Baby Steps: Your Job Search Plan of Action

Job searching can be really overwhelming and it's completely normal to want to hide in a hole and pretend it's not happening. One method that can really help with the stress and anxiety, is breaking the process down into smaller assignments.

Whether you only have a few hours a day or the full 24/7 package, any amount of time you can set aside for your search will help you reach your goal of employment one step at a time.

Think: "baby steps":

Like Dr. Leo Marvin says, "baby steps" is about setting small, achievable goals to accomplish a greater task. Don't think about job searching in terms of getting a new job, but rather based on the smaller goals it will take to get there -- updating a resume, making a list of jobs to apply for, attending a meetup tomorrow, etc.

I've created the chart below to help you identify some key topics to remember when setting these small achievable goals towards getting your first job as a developer:

Getting Organized

Before you start applying to any jobs, be sure to dedicate a week to getting organized by gathering and completing the following list of Documents needed for your job search. A poorly written resume is a great way to earn a rejection letter!:

  • Complete portfolio site
  • Deploy projects and add live links to portfolio Site
  • Update Resume
  • Update LinkedIn
  • Write cover letter template

Work Preference Survey

After getting all your job search tools together, let's figure out your ideal work situations by completing the checklist below. This will give you an idea of how to set your parameters when you begin your job search:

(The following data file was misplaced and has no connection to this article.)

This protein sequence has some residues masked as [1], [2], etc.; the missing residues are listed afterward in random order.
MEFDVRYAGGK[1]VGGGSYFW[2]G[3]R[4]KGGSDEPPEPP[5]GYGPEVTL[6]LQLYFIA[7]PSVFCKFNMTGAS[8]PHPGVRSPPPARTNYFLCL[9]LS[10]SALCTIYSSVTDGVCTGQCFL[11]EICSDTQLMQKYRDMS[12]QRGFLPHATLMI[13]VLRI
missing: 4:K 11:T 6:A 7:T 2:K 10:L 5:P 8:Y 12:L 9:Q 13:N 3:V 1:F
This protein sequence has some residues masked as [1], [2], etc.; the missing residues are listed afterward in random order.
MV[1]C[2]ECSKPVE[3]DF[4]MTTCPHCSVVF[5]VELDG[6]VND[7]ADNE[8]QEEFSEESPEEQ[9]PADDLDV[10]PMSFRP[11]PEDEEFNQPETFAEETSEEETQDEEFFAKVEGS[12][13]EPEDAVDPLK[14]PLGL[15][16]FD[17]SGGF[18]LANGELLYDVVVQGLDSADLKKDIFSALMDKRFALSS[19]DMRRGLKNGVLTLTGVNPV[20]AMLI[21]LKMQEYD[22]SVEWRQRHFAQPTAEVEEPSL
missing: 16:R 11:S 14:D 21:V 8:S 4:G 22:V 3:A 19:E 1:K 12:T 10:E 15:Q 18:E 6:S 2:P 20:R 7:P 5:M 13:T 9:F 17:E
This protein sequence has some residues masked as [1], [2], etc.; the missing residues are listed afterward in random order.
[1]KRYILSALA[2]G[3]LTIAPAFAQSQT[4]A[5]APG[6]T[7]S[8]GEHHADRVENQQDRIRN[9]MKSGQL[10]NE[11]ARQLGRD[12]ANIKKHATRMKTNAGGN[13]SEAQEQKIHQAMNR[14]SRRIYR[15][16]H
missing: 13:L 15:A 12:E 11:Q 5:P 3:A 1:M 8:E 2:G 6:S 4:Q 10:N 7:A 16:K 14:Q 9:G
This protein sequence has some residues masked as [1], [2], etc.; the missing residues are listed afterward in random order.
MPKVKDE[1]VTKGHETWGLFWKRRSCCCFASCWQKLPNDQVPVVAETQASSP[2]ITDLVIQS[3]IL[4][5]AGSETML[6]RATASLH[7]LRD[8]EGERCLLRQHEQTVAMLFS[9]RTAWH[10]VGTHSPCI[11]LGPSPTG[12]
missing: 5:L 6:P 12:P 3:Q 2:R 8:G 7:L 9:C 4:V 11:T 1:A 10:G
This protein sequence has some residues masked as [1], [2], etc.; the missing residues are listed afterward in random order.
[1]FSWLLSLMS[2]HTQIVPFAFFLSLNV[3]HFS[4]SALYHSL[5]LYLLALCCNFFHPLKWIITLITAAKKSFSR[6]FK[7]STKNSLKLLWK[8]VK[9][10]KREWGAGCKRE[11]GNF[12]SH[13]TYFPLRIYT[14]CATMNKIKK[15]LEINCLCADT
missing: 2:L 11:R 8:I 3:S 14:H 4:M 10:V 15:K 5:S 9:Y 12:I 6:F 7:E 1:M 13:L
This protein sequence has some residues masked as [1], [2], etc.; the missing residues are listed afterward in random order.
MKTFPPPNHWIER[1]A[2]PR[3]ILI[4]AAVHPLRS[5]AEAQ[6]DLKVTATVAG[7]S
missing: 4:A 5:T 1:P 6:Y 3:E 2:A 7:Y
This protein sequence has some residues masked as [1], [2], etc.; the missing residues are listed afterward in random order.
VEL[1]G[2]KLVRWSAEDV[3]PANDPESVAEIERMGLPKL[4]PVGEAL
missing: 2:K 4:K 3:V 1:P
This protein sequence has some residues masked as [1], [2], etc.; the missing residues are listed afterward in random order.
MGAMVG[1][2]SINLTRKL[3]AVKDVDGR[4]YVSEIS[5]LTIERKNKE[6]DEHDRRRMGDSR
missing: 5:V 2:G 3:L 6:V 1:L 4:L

What kind of work are you interested in and how far are you willing travel for work? -if possible, keep your options open and be realistic:

[ ] Startup/Small Business

[ ] Medium-sized Business

[ ] Large Business

[ ] Software as a Service

[ ] Internal Development Department

[ ] Travel 20-30 miles

[ ] Travel 40-60 miles

[ ] Willing to move to another city

[ ] Willing to move to another state

[ ] Web Developer

[ ] Quality Assurance Engineer

[ ] Business Analyst

[ ] Full Time

[ ] Part Time

[ ] Contract

[ ] Self-Employment

The options you select will help you identify your goal in terms of the kind of job you want.

Ok, now take a moment to review your choices.

Maybe you were very specific or maybe you're open to anything. Either way, now we know what exactly we're going to be looking for. Perhaps you only care about finding work in Florida as a Web Developer, or maybe you're open to anywhere in the U.S. it just has to be part-time.

With this information and our prepared resume, LinkedIn, portfolio, etc., we're ready to start our search, the next step is just creating a plan for how we'll do just that.

Creating a plan

"A goal without a plan is just a wish" - Antoine de Saint-Exupéry

Having a plan will help you to measure your progress in terms of whether or not you stay on track -and guess what? I completely expect you to get off track! But when you do, you can hop right back into it by taking a look at your plan and picking up where you left off.

Using the recommendations from the chart below, plan out when you will complete each step in this Job Search Plan over the next 1-2 weeks by hour, day, etc. whatever works best for you.

I would physically write down your plan too. Science says you're 42% more likely to achieve your goals if you write them down.

Job Search Plan Recommendations:

Try to spend at least 2 hours a day on your job search (ideally 4-6 hours), and 1-2 hours a day on coding (ideally 2-4 hours).


  • When will you apply to jobs and which jobs?
  • What meetups and job fairs will you go to?
  • What kinds of coding practice are you going to do?
  • When will you follow up on applications?